Thursday, April 11th, 2013 by Raluca Besliu
Twenty three year-old Juan David Aristizabal Ospina felt increasingly disturbed by the fact that Colombia’s media presented sensationalist information about conflict, violence and corruption.
It also transformed drug traffickers and guerillas into heroes, by disproportion-ately focusing on them, while failing to highlight the stories of people bringing positive change for their society that could inspire citizens to take action. At the same time, he felt that the Colombians that were making a difference in society did not have a space to share their initiatives and to collaborate with each other. Compelled to take action, Juan David decided to create Buena Nota, an online platform that informs, engages and connects young Colombians to social problems and their solutions.The platform allows citizens groups and social entrepreneurs to present their projects to a wider audience of engaged citizens via notes, videos, the Buena Nota radio, as well as to elevate them to the national level.
It currently draws its audience from four main groups: project leaders, who aim to enhance the visibility of their projects and collaborate with other change-makers; organizations wanting to support social change through their actions or donations; the around 3 million Colombians that Juan David estimates have access to the Internet and wish to learn how to be involved in social change; and the 4.5 million Colombians living abroad, who want to be involved in bringing change in their home country.
One of the key strategies applied on the platform, the VICA method, aims to help leaders strengthen their social message, make it more visible at national-level and determine Colombian citizens to become involved.
Juan David has also managed to create partnerships with businesses, funders and universities, in order to provide a wider platform for the social projects. Companies, such as Avianca, Publik, AVIATUR, Genesis Foundation, and Telefónica, have started collaborating with projects that they found on the platform. Buena Nota itself has landed an important collaboration with Compartel, a national initiative of the Ministry of Information Technology that will bring Internet access to five million people in the country’s most remote areas, by providing public computers. The company has promised its computers’ home page will be configured as Buena Nota, which will significantly expand the platform’s audience.
Currently one million people are involved in the young entrepreneur’s platform in one way or another. If currently 23,000 new visitors enter the platform daily, Juan David hopes that, within the next five years, that number will reach 300,000.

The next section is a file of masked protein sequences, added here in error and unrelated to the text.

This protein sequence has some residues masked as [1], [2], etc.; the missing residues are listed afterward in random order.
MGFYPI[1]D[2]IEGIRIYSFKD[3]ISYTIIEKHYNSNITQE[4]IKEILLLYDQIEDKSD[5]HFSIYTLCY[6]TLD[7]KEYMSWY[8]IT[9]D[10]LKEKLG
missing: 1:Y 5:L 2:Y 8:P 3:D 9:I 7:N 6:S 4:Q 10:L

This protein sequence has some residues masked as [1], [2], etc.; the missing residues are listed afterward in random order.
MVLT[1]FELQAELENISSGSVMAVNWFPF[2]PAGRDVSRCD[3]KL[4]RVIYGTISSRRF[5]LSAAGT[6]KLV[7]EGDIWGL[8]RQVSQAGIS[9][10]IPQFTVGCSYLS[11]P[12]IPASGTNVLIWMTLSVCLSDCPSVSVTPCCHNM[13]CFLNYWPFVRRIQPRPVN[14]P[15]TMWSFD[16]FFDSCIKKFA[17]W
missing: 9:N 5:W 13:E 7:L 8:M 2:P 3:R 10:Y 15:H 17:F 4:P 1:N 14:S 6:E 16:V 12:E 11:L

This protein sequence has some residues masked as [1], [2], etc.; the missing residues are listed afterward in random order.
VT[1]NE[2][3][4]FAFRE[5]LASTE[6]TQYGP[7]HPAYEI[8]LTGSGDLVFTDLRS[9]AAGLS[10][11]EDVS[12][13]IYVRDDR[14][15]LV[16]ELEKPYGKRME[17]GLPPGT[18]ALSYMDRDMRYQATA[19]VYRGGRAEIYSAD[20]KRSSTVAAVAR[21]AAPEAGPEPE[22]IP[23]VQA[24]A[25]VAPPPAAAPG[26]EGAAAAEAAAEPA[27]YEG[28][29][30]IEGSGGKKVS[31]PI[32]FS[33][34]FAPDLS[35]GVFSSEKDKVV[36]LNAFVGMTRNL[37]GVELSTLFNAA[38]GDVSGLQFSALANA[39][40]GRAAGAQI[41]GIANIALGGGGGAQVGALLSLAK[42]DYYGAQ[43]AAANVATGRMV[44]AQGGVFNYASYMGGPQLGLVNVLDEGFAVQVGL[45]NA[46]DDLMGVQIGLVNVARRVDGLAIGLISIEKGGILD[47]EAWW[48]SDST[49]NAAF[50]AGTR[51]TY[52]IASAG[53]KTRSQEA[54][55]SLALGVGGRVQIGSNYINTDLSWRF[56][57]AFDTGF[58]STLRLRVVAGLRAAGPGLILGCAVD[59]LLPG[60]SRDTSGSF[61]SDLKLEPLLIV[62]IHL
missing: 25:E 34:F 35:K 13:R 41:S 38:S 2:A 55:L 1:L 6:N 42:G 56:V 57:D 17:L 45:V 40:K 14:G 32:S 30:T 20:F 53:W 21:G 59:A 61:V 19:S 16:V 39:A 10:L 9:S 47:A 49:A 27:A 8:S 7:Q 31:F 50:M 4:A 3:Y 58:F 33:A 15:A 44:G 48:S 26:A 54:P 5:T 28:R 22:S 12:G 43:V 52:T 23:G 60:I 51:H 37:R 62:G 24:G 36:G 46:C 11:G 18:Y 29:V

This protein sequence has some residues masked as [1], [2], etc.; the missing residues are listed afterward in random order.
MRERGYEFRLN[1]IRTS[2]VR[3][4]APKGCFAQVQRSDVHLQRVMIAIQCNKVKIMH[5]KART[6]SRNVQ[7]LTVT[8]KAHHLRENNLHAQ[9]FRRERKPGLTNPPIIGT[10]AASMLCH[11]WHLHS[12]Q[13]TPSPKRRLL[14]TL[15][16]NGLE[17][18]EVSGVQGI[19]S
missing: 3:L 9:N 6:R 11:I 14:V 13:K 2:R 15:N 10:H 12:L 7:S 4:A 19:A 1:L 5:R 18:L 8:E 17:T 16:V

His long-term goal is to shift the paradigm in which Colombians perceive themselves, from victims to change-makers. In terms of funding, Buena Nota’s financial resources mainly come from advertising and corporate sponsorships, but, on the longer-term, the young entrepreneur hopes that the more of the revenue will result from commissions charged for online donations to the projects that the platform might feature.
Juan David has also written a book, entitled “Llenando espacios,” which presents 16 remarkable Colombian change-makers, in an effort to raise their visibility and increase public in trust in them as well as to encourage everyone to have the confidence to take action and make a difference.
Believing that everyone has talents and skills that can contribute to social change, Juan David encourages everyone to work together in order to break down invisible walls in society that prevent change and evolution. Juan David emphasizes that his books “focuses on the people, not the projects,” and aims to demonstrate that once you become a social entrepreneur, you can develop your talents to become “someone really special and even be in the spotlight.” The young entrepreneur revealed his hope that his book will determine each reader “to find inspiration to fill a gap by being a social entrepreneur or by supporting one.”
Talking about his personal determination to be a change-maker, Juan David highlighted three key events in his life. The first was visiting his grandfather’s farm as a young boy and realizing that the farm’s children couldn’t attend school, as he did. He decided to record their stories and those of other children and share them stories in his school newspapers. The second was his parents’ repeated question to him: “How are you going to serve the world?,” which determined him to never stop working until real, widespread change has occurred. The last event was the death of one of his best friends in high-school. He had worked with Juan David on youth projects and was killed by a gang. His death determined Juan David to work hard to carry on the fight to bring change and determine others to do the same. Through his platform, the young entrepreneur is tremendously pursuing this goal.
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